The Jamaica Manufacturers' Association (JMA) is discussing with the Government its proposal that legislation be enacted to make it mandatory for the State to first engage local suppliers of goods and services before attempting to sources these overseas.
"The importance of procurement cannot be overstated," JMA President Metry Seaga said during a press briefing at the association's head office at 85a Duke Street, downtown Kingston, on Wednesday.
"The Government, as the largest purchaser of goods and services in the country, needs to give a higher weighting to local companies to ensure that we are competitive and to ensure that they spend our tax money here at home. I think that it is important that we realise that every Jamaican product sold is a job for another Jamaican. There can be no substantive growth in our economy if we persist in being
a nation of importers. It simply is not going to happen," he pointed out.
Seaga also lamented the inadequacy of suitable factory space, a situation which remains unresolved after two years of discussion with the Factories Corporation of Jamaica.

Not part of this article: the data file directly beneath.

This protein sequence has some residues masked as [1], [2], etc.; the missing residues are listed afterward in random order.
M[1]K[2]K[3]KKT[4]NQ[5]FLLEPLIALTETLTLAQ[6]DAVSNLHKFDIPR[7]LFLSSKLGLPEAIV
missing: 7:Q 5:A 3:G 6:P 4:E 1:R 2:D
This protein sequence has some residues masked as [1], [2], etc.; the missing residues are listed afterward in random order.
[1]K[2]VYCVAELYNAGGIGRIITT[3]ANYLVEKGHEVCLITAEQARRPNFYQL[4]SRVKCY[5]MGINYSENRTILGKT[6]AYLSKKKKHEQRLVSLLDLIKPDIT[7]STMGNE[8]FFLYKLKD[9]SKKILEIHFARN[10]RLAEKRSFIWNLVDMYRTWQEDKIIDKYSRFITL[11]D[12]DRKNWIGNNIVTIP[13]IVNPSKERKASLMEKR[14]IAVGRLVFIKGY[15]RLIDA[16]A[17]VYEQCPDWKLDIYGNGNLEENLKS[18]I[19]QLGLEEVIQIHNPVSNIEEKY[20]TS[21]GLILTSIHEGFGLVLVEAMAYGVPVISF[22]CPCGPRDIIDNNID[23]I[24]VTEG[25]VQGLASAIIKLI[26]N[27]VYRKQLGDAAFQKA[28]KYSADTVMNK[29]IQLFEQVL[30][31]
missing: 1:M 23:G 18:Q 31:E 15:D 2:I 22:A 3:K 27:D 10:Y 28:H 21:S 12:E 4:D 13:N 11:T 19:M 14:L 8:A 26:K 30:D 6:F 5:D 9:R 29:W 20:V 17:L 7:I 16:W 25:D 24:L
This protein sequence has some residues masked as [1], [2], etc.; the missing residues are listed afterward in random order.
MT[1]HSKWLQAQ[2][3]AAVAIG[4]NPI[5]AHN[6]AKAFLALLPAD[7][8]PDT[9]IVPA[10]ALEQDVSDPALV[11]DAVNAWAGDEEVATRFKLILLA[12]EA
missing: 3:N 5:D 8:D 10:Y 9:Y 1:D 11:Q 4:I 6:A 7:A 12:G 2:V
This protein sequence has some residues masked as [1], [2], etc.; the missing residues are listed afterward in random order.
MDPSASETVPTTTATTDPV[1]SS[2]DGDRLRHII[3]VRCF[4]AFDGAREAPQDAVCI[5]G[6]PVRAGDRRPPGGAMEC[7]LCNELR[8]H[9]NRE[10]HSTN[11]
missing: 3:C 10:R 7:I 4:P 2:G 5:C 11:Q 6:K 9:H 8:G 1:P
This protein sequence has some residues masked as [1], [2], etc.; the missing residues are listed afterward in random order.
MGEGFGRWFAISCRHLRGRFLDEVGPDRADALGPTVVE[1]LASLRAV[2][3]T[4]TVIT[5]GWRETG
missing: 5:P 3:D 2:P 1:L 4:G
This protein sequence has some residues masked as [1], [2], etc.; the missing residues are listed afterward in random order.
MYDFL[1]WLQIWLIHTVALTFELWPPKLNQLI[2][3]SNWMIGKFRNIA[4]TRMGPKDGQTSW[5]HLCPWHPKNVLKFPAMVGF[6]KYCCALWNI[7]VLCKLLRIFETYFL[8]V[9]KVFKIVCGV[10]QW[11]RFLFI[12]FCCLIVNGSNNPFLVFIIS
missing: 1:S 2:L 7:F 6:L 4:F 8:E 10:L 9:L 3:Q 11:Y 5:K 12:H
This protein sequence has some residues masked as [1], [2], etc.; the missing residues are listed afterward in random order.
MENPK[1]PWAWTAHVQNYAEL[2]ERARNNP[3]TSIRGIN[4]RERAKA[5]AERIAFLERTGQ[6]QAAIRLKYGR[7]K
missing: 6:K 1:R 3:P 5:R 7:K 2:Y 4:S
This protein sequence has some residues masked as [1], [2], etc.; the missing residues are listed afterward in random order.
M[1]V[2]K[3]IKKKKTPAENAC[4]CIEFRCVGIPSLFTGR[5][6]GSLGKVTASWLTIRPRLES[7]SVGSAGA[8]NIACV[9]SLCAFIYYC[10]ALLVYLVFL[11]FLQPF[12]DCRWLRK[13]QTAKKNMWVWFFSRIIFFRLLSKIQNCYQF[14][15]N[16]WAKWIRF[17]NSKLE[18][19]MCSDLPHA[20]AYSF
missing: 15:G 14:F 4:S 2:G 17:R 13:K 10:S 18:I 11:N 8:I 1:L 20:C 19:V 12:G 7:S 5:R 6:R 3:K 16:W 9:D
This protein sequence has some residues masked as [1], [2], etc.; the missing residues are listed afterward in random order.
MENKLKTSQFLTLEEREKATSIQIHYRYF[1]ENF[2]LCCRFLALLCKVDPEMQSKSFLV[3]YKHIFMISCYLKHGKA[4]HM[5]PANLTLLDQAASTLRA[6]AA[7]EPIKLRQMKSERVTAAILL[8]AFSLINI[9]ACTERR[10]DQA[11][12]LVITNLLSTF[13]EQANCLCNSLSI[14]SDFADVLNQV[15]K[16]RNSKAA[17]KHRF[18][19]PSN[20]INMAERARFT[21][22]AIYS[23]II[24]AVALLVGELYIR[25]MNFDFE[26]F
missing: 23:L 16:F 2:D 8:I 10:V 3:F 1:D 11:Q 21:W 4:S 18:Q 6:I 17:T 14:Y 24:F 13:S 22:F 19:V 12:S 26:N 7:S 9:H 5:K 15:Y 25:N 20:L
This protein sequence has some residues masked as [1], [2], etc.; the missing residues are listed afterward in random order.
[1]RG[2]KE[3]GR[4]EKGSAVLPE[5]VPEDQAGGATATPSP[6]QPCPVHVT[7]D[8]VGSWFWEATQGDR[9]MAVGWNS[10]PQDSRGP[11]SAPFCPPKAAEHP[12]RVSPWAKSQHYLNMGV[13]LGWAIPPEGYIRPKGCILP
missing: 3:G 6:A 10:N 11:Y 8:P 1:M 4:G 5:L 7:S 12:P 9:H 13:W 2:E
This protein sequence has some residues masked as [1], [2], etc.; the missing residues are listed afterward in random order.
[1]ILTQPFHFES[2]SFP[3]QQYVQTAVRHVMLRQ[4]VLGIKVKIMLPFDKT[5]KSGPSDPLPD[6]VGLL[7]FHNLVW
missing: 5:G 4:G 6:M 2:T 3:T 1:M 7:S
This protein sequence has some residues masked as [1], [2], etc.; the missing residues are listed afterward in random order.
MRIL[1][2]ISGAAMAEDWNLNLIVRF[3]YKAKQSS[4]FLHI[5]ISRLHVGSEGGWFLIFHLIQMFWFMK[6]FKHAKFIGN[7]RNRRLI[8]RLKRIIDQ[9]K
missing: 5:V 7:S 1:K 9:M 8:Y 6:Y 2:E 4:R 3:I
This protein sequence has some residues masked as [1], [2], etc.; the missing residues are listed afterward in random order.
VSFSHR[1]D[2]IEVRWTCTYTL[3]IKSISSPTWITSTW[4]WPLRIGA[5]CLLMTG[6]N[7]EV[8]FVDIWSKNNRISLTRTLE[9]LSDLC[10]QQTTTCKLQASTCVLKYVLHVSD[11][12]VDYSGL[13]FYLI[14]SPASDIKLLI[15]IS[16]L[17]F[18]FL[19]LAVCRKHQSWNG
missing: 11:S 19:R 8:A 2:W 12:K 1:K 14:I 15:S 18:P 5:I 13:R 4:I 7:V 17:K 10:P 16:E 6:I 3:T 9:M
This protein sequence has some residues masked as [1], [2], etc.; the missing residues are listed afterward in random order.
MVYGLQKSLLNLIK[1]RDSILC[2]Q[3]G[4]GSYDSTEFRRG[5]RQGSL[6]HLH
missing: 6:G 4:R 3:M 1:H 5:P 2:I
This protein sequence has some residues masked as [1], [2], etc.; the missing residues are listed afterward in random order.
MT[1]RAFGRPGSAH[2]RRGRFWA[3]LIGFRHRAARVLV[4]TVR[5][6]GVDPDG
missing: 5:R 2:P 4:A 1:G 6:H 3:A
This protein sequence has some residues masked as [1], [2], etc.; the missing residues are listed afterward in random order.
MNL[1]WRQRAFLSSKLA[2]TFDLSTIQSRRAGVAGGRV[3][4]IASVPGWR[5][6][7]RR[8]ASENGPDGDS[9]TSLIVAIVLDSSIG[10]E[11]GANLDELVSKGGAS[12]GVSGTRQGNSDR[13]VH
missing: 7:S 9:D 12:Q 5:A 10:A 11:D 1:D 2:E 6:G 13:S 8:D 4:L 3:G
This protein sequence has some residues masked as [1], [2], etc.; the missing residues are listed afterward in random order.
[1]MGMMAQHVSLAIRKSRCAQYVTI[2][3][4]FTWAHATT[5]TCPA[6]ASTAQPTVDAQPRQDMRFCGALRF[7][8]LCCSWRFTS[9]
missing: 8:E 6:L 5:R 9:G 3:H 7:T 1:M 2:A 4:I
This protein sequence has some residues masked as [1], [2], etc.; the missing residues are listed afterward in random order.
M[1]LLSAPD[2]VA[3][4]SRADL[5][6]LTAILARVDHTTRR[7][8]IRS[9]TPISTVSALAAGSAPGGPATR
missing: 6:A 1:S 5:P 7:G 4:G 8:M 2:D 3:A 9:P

"The demand for the availability of suitable space for the productive sector is simply not being met, particularly for smaller or micro and small manufacturing. We have been in dialogue with the Factories Corporation of Jamaica over the last two years to address the issue, but to no avail.
"We find the slow rate of response by the Factories Corporation of Jamaica unsatisfactory and will continue to make representation to the Ministry of Economic Growth and Job Creation for consideration to be given to a development-type framework for improving accessibility and infrastructure of available factory space to all manufa-cturers," he noted.